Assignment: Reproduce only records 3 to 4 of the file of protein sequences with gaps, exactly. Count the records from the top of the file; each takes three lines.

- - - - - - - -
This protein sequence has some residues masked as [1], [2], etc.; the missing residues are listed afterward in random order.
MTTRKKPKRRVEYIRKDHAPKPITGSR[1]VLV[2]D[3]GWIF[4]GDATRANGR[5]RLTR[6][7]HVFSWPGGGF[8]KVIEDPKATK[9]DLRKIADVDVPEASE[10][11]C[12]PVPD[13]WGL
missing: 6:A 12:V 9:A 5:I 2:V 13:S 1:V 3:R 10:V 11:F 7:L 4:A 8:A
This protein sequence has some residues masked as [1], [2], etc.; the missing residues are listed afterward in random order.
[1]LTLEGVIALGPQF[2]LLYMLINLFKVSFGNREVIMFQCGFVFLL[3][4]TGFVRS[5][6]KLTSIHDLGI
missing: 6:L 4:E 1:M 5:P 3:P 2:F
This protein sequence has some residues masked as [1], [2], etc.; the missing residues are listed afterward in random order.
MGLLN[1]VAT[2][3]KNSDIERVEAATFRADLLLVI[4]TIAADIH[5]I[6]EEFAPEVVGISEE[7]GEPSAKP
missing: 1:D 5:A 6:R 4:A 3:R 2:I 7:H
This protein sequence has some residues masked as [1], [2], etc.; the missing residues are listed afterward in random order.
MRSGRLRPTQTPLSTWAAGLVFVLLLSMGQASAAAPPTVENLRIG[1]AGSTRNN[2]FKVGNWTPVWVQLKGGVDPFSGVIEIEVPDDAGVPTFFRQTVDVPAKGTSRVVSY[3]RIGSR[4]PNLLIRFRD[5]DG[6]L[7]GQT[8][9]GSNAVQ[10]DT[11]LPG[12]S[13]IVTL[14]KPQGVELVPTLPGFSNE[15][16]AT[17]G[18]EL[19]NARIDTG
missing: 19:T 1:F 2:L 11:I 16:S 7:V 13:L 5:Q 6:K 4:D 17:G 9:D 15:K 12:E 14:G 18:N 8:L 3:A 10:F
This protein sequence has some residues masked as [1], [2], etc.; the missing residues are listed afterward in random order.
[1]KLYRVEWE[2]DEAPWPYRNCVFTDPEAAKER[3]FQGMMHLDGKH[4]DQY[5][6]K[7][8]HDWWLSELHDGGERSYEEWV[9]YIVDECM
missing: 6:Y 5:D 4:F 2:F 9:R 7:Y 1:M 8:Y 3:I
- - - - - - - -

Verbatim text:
This protein sequence has some residues masked as [1], [2], etc.; the missing residues are listed afterward in random order.
MGLLN[1]VAT[2][3]KNSDIERVEAATFRADLLLVI[4]TIAADIH[5]I[6]EEFAPEVVGISEE[7]GEPSAKP
missing: 1:D 5:A 6:R 4:A 3:R 2:I 7:H
This protein sequence has some residues masked as [1], [2], etc.; the missing residues are listed afterward in random order.
MRSGRLRPTQTPLSTWAAGLVFVLLLSMGQASAAAPPTVENLRIG[1]AGSTRNN[2]FKVGNWTPVWVQLKGGVDPFSGVIEIEVPDDAGVPTFFRQTVDVPAKGTSRVVSY[3]RIGSR[4]PNLLIRFRD[5]DG[6]L[7]GQT[8][9]GSNAVQ[10]DT[11]LPG[12]S[13]IVTL[14]KPQGVELVPTLPGFSNE[15][16]AT[17]G[18]EL[19]NARIDTG
missing: 19:T 1:F 2:L 11:I 16:S 7:V 13:L 5:Q 6:K 4:D 17:G 9:D 15:K 12:E 14:G 18:N 8:L 3:A 10:F